Forgiveness…sort of…

by Denise

Friend 1:  You know, I have something that I really need to get off my chest.  You kind of hurt my feelings the other day when I told you I needed help and you brushed me off, saying you were too busy.

Friend 2:  I didn’t know that hurt your feelings.  I would never try to hurt your feelings…

Friend 1:  Yeah, I know.  It’s just that I would have thought that you’d make time if you saw I needed help.  I wouldn’t have asked if it weren’t important.

Friend 2:  I guess like I said, I wouldn’t intentionally hurt you, I was just really busy.

Friend 1:  I guess I can understand that…

Friend 2:  I mean, I have a lot going on right now.

Friend 1:  Yeah…

Friend 2:  So we’re cool?

Friend 1:  Sure.

Are things cool between these two friends?  Not really.  Things have been smoothed over, but there is still a crack beneath the surface.  Let’s examine this exchange again:

Friend 1:  You know, I have something that I really need to get off my chest.  You kind of hurt my feelings the other day when I told you I needed help and you brushed me off, saying you were too busy.  (read: I have been brooding about this incident since it happened and am confronting you so that you can confirm my side of the story.)

Friend 2:  I didn’t know that hurt your feelings.  I would never try to hurt your feelings… (read:  Automatically takes defensive posture.  Don’t blame me, I didn’t do anything wrong.  If I didn’t know it was hurtful, it shouldn’t count against me. )

Friend 1:  Yeah, I know.  It’s just that I would have thought that you’d make time if you saw I needed help.  I wouldn’t have asked if it weren’t important. (read:  I expected you to make me a priority and brought the issue up so that you can confirm that I am a priority to you.)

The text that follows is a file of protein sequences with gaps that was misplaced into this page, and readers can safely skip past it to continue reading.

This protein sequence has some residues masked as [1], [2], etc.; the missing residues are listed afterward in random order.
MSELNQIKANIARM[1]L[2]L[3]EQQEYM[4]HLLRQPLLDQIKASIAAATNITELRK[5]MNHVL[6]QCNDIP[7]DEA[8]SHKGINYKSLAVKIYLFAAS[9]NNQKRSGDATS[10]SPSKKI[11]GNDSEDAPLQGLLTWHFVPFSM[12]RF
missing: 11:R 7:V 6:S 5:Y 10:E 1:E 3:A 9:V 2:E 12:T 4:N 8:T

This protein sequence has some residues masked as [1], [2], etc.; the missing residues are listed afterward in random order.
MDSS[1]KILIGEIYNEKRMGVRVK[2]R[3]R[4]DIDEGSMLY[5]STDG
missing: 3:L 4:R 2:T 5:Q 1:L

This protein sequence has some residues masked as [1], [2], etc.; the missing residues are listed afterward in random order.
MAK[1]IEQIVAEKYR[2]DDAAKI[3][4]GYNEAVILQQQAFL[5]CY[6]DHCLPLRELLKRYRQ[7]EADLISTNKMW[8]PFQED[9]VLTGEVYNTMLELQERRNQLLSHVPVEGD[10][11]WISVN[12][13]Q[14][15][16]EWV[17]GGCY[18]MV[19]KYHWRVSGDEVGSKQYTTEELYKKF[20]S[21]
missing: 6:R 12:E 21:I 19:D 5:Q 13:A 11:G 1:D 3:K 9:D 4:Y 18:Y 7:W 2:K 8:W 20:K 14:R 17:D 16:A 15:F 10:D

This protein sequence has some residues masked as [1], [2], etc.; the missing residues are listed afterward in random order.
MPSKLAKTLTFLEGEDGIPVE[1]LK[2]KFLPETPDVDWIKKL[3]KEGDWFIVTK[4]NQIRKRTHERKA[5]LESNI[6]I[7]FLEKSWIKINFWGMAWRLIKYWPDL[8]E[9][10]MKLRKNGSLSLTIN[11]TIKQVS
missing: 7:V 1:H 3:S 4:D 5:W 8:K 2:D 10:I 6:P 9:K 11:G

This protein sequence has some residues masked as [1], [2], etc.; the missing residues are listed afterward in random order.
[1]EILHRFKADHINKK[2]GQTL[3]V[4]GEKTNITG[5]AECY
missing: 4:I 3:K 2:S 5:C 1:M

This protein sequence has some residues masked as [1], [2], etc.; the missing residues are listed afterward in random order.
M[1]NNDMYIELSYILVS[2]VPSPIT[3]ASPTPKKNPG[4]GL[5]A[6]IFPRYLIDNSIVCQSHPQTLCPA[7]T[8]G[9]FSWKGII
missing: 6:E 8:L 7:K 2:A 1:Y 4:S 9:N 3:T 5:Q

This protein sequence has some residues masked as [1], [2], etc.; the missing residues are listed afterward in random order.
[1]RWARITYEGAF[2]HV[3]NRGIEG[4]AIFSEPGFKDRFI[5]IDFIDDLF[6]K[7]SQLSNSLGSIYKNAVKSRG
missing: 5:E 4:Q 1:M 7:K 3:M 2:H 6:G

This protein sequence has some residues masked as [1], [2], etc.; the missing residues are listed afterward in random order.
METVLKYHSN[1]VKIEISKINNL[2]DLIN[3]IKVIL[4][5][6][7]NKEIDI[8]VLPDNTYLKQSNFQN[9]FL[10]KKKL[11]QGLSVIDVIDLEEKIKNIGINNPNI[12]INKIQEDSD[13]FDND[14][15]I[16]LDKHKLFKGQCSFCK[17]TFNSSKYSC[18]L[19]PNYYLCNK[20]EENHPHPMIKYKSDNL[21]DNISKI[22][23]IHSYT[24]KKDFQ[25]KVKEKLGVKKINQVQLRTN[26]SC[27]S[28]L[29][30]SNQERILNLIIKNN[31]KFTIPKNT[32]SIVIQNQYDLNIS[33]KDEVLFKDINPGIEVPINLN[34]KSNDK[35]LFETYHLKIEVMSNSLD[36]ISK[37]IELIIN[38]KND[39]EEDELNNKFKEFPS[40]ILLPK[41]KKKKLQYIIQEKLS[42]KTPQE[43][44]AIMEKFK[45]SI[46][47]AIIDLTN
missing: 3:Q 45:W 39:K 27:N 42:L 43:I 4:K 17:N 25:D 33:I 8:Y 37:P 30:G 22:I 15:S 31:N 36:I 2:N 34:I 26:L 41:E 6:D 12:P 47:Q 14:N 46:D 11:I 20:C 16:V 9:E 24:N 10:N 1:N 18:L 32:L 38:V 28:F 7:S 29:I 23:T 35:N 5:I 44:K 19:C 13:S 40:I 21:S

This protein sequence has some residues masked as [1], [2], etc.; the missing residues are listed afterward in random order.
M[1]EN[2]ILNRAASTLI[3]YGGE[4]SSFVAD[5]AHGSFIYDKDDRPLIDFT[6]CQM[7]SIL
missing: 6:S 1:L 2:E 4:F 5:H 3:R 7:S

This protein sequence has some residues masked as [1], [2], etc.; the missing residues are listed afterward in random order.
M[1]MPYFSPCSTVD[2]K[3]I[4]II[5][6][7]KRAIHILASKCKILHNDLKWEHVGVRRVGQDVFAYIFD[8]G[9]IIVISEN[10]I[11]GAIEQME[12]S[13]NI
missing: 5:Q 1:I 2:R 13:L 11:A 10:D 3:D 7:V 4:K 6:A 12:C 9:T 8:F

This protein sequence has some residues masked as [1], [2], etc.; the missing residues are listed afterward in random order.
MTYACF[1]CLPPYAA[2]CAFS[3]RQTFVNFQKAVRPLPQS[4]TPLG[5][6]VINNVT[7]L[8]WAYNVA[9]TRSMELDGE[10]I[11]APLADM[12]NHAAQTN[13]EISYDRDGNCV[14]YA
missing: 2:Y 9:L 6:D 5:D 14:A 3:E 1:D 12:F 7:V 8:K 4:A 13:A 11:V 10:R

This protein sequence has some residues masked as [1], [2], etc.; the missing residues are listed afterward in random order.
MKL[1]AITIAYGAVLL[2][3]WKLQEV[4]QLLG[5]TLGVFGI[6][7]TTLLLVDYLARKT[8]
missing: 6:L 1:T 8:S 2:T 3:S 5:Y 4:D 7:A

Friend 2:  I guess like I said, I wouldn’t intentionally hurt you, I was just really busy. (read:  It wasn’t my fault.  Don’t blame me.)

Friend 1:  I guess I can understand that… (read:  So, you’re basically saying that you’d do the same thing again.)

Friend 2:  I mean, I have a lot going on right now.

Friend 1:  Yeah…

Friend 2:  So we’re cool?  (read: I’m not in trouble anymore, right?)

Friend 1:  Sure. (read: whatever)

What happened here?  Starting with Friend 1, if at all possible, bring an issue up as soon as it is an issue–in the original conversation if possible.  When F2 first told F1 that he was too busy, F1 should have made it clear then that a) she really needed the help, and b) that she was hurt by F2’s unwillingness to make  time for her in his schedule.  Now here’s the tricky part:  Do we know whether it was reasonable for F1 to expect F2 to help?  No, we do not.  We don’t know whether “busy” for F2 is taking care of a family while working and going to school full time, or whether it’s baseball season and he just wants to make sure he’s home in time to watch the game.  We also don’t know how close F1 and F2 actually are, such that F1 would expect F2 to make time for her.  But, that is the point of the exercise, because neither F1nor F2 is clear on these matters, either.  Each has a perspective all their own. 

So, back to F1.  She begins the conversation well on the surface, but she brings to the table some unrealistic expectations.  She is not seeking to reconcile a breach, but rather to hear F2 accept blame exactly as she has assigned it to him, for him to take on her perspective and confess his wrongdoing as she sees it.  But as we see, F2 does not take the bait.  His response does not speak very well of him, either, as his only concern in responding to F1 is to deflect guilt away from himself.